STANDOUT TRACK: Bad Motherfucker


Jimmy "Duck" Holmes It Is What It Is




In direct apostolic succession from Skip James, this is Bentonia blues straight from the Blue Front . It's a living tradition as it is today and that's kinda what makes it so weird because it's not a throwback, it's the sounds of a living community that knows it's gotta fight to keep its spirit alive. It's like the Voyager gold record from a place just outta Yazoo. The minor key drone carries on, telling its story at its own pace and in its own time and it gets under your fingernails and beneath your skin and you either leave baptised or damned and there's no in between.


STAND OUT TRACK: It Had To Be The Devil

#3 JellyRoll Baker

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Posted 04 August 2019 - 08:32 AM

Hugo Race and Michelangelo Russo John Lee Hooker's World Today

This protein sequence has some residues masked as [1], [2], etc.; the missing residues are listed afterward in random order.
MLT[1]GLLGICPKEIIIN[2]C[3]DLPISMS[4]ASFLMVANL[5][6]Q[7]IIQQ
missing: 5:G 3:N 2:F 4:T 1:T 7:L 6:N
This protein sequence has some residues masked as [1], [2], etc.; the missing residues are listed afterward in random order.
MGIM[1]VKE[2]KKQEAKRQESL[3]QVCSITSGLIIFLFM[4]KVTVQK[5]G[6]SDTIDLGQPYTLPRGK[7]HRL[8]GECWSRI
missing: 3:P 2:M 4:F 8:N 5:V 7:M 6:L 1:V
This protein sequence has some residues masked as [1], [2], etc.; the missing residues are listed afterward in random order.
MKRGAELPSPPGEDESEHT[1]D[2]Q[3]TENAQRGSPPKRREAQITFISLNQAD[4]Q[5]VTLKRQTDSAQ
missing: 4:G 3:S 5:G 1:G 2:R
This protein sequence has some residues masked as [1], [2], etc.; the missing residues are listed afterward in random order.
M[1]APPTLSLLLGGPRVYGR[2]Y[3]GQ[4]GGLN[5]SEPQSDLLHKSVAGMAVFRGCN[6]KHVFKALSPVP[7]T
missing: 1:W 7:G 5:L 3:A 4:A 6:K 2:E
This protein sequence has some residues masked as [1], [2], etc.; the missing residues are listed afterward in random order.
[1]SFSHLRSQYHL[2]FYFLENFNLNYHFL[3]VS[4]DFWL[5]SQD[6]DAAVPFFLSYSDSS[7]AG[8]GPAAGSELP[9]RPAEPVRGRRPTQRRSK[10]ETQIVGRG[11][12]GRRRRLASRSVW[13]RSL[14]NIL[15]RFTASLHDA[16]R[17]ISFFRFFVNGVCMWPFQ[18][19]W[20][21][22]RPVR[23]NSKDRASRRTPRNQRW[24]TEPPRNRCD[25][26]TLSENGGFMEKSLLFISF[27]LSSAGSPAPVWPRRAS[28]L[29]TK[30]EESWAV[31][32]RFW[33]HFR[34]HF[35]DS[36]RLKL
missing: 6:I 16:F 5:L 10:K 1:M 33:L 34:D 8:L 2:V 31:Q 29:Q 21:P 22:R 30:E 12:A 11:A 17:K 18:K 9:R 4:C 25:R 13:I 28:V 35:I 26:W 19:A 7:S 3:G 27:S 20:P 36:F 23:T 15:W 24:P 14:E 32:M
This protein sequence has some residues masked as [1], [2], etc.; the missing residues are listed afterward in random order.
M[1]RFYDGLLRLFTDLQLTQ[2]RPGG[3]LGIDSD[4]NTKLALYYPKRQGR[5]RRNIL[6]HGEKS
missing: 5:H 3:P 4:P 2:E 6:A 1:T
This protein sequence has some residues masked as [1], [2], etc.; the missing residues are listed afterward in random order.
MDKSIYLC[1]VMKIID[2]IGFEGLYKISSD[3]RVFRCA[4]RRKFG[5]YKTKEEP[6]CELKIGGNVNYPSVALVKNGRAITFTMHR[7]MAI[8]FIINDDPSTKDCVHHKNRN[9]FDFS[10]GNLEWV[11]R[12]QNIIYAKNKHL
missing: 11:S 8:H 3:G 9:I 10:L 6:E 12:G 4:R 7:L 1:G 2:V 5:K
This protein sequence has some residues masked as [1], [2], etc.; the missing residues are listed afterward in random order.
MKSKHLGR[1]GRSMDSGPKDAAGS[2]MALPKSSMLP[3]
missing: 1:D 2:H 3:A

A former Bad Seed (you'll find him all over Kicking Against the Pricks) joins with a buddy in Einstürzende Neubauten's studio to record an album of John Lee Hooker tunes and what the hell else did you expect, an exercise in traditionalism? Guitar drones meet synth drones, soundscapes fade in and out and Hugo strips away the crap to reach the very core of what makes John Lee matter. A better tribute than any of the official releases out out by the estate.

STANDOUT TRACK: Serves You Right to Suffer


Ry Cooder and Corridos Famosos Live in San Francisco




Ry has this habit of playing a song in a way that sounds nothing like the original while remaining completely authentic to the tradition. We get rock and roll and blues and Mexican ballads and Woody Guthrie and Flaco Jiminez coming out on stage and the best damn backing singers you could hope for (Terry Evans people!) and we start to realise that we can recognise folk music as a united thing while respecting each tradition for what it is. Pete Seeger once taught me that the act of making music is itself political. Ry proves it. This is a disturbingly post 9/11 and post GFC album but it never presents itself as such. Music talks as it always should.

STANDOUT TRACK: El Corrido de Jesse James

Ali Farka Toure and Toumani Diabati